This Awkward Marco Rubio Campaign Rally In Florida Is As Bleak For Him As The Upcoming Primaries — PHOTOS

Marco Rubio has a lot riding on the Florida GOP primary on March 15, and he's ramped up campaigning in the Sunshine State this week. Despite having a home-state advantage there, the senator is still struggling to gain enthusiasm in his campaign events and recent polls. Photos of Rubio's Hialeah rally on Wednesday are pretty depressing, showing a nearly empty football stadium less than a week out from the primary.

The Republican presidential hopeful held a campaign rally at Milander Stadium in the sixth-largest city in the state, but failed to attract enough voters to even remotely fill the venue — while the stadium can hold a few thousand people, only a few hundred attended the event. A stage was set up in the end zone, and according to Politico reporter Shane Goldmacher, the crowd stopped at the 20-yard line. If you aren't familiar with football, 20 yards make up less than a quarter of the whole field.

Photos of the Rubio 2016 event in a mostly empty stadium made his prospects for the Florida primary look bleak. He's already far behind Donald Trump in the latest Fox News poll of Florida Republicans, with only 20 percent of support, and small campaign events won't help. Rally attendance doesn't directly correlate to voter turnout, but a lack of enthusiasm for Rubio in his home state further exemplifies his dwindling momentum.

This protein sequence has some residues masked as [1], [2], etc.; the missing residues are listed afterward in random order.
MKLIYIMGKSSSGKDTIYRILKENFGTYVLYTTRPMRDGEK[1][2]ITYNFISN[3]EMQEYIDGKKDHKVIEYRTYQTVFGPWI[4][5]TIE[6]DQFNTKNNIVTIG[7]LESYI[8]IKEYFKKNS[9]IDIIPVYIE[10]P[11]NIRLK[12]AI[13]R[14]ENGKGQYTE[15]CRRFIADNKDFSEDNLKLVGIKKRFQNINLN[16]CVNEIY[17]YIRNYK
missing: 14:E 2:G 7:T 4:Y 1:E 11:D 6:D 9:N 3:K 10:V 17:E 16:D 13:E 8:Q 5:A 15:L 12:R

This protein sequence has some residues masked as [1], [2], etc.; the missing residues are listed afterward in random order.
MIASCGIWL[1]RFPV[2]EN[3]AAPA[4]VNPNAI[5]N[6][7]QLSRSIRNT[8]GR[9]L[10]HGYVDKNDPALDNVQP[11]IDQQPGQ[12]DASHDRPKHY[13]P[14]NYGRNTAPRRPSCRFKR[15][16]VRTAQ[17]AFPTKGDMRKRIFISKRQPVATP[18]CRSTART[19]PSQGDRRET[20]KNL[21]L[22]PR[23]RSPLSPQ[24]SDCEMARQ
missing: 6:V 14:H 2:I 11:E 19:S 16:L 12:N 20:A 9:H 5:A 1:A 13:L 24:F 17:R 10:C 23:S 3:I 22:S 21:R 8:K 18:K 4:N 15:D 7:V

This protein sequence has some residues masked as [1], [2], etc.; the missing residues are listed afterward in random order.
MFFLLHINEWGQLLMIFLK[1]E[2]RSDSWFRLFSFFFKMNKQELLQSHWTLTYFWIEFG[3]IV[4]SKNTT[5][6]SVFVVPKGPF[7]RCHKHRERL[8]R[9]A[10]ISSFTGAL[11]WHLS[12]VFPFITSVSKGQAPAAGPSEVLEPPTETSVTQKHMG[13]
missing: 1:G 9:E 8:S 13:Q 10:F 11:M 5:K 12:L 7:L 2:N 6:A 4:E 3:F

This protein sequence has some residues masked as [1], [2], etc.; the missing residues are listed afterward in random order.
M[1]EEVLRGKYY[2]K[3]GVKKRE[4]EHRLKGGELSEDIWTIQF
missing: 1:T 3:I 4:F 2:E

After a somewhat validating third-place finish in the Iowa caucus, Rubio failed to build on that mild success, and has remained in third place for the GOP nomination, behind Trump and Ted Cruz. The Florida senator won the Minnesota and Puerto Rico primaries, but didn't take any of the four states that voted Tuesday.

Florida has a winner-take-all primary, and Rubio is channeling all his efforts there up until the big day. He needs to win his home state's 99 delegates to have any chance at winning the party's nomination by proving that he at least has the support of his current constituents. "Florida is the priority," Rubio spokesman Alex Conant told USA Today's Ledyard King.

Of course, Hialeah is only one town, and doesn't represent the entire state's feelings about Rubio, but the poor turnout isn't a good sign for his future. Attendance and enthusiasm at campaign events tend to paint a clear picture of how much support candidates have, and it looks like Rubio doesn't have much in Hialeah. It might be worth holding events in smaller venues, so that average crowds appear a little bigger.